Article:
Sunday, September 5, 2010


My parents recently decided that they no longer wanted to handle their routine finances so they turned everything over to me. This is a fairly common occurrence in families and most of the people in my generation have already had this happen to them.

My parents are a progressive pair. All the paperwork for this and future family needs was already in place. I’ve been signing on their checking account since the mid-nineties when they started traveling extensively.

Although I was a signer on the checking account, I wanted online banking access so I took my power of attorney form in and asked that my name be added to the account. What a can of worms that opened. Seems that having power of attorney is not enough. I had to have a Declination to Act form in which my parents said that they were unwilling to do the banking and had, in fact, passed that responsibility to me.

My parents immediately got the necessary forms. Everything is now as they want it. In addition, the attorney is aware that these forms will be required by this particular bank, even though the forms are not required by state law. She will be able to advise other clients who use the same bank. I don’t argue with the bank's special requirements. They are in place to protect its older customers from senior abuse and, sadly, such abuse is a real problem.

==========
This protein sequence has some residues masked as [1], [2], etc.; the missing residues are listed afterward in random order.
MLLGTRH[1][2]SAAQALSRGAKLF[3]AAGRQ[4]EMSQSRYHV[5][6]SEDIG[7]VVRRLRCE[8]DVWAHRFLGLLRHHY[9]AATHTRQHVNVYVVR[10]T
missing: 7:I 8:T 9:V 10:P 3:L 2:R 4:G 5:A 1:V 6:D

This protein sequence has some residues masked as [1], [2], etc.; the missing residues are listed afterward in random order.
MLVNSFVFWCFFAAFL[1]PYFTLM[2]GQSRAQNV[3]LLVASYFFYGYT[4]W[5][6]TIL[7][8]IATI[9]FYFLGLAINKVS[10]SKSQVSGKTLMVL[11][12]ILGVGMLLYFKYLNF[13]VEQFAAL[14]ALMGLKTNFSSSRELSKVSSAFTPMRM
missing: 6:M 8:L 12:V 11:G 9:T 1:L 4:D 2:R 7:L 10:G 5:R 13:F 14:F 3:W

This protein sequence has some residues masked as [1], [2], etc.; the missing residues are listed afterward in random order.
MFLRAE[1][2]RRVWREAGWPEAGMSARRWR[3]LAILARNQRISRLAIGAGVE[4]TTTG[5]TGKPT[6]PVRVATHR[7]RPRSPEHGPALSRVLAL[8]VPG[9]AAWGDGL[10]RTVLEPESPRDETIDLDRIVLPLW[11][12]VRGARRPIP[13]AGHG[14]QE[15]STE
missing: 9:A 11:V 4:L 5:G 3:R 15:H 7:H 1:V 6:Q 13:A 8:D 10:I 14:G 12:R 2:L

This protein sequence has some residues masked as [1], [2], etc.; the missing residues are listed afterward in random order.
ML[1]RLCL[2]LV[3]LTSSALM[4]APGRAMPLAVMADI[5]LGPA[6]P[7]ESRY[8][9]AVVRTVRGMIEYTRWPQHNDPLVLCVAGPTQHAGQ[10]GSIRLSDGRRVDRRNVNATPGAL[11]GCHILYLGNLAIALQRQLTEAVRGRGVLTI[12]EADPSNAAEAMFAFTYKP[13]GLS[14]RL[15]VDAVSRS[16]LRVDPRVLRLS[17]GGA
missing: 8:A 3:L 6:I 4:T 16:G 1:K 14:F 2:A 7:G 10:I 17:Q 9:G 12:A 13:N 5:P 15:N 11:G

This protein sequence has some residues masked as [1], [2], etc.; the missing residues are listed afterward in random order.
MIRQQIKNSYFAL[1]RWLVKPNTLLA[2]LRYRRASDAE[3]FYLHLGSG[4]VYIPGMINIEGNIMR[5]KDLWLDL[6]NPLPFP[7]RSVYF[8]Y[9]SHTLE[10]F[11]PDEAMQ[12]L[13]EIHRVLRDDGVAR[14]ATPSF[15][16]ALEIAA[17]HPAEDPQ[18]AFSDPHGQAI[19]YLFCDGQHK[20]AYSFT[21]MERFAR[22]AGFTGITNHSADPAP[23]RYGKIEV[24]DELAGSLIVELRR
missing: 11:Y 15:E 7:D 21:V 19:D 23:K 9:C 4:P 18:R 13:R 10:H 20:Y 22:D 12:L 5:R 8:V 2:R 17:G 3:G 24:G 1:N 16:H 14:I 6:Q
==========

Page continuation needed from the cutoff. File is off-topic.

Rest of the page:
Why do I tell this story in a blog about communications? Because I realize again how important it is that we communicate with each other. This incident involved a very large bank. It would be helpful if attorneys had knowledge of this requirement so their clients would be prepared. The bank needs to communicate with the bar associations.

In addition, families must discuss their wishes for their futures. We will all grow older and may not wish or be able to handle things - particularly as life gets more complex. Fading eyesight, trembling hands, or unwillingness to drive in bad weather are all good reasons for passing the banking reins to someone else and have nothing to do with mental capacity. Paperwork should be in place and all family members should be in agreement on what will or should take place.

This is not new advice. I repeat it because I just learned again how important good communication is.